However, there are also some studies which cast doubt over the relationship between fish intake and bone mineral density. This may possibly be explained by poor standards of documentation for fish varieties consumed. As always, the only way to be sure is with more, better research.
Any bone-related benefit from fatty fish may be related not only to the EPA & DHA contents, but also the good vitamin D supplies, and other nutrients found within fatty fish.
Interestingly, a large cross-sectional study in Norway linked a high intake of fish, in particular lean fish, with bone mineral density in older women. Did you notice the kicker? Yes: the association was particularly strong with lean fish, i.e. those with low levels of omega-3’s… whereas no association was seen between intake of fatty fish and bone mineral density in men or women, whether middle aged or elderly. One possibility is that this is inaccurate: assessing dietary intake with self-report food frequency questionnaires such as those used in this study is not immune to errors. Or there may be something else going on… Perhaps the non-fatty fish contain higher levels of other nutrients helpful to bone mineral density, or there is another bone-promoting characteristic common to the lean-fish-loving group that was not documented. Or perhaps the intake of omega-3’s truly had no impact in this study population…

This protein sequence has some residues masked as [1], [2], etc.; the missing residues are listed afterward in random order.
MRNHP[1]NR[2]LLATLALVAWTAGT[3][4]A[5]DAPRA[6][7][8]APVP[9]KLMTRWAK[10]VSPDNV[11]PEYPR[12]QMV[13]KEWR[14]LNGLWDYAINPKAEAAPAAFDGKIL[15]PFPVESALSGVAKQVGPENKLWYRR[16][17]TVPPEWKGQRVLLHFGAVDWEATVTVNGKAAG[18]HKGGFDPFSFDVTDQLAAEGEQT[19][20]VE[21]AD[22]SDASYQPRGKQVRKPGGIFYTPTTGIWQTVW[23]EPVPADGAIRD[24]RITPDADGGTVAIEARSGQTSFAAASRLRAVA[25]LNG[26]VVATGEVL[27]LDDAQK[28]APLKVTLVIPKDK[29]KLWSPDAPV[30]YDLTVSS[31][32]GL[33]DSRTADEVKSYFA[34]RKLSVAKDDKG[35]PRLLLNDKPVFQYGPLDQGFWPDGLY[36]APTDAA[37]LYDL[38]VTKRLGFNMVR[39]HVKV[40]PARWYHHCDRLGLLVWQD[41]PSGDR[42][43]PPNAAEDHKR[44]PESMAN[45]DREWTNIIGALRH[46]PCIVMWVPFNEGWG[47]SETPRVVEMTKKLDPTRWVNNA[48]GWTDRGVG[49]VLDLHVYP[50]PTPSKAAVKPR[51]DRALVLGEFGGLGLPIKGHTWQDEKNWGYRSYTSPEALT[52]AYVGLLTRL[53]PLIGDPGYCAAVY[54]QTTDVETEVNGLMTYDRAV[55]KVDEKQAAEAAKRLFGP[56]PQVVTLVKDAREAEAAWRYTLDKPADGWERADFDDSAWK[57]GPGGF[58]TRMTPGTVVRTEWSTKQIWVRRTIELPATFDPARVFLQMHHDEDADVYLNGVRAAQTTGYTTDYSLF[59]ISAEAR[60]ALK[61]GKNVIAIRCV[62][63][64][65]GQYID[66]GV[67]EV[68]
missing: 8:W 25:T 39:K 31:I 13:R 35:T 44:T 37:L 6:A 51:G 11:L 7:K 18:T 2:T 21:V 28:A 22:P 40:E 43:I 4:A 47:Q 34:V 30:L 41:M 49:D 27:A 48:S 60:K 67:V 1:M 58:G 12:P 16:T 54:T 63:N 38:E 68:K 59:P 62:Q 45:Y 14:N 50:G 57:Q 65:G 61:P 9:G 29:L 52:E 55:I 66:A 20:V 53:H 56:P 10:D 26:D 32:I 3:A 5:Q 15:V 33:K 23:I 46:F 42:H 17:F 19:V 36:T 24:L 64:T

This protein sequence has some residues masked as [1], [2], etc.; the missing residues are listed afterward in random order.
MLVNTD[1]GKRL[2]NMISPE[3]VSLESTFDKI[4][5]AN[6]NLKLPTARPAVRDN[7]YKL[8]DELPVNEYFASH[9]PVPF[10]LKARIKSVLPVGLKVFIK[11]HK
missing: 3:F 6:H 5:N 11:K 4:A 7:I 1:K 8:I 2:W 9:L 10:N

In summary, overall it seems omega-3’s may improve bone mineral density to some degree, but high-quality human randomised controlled trials are needed to determine to what degree, how much is required, and the optimal way to take them.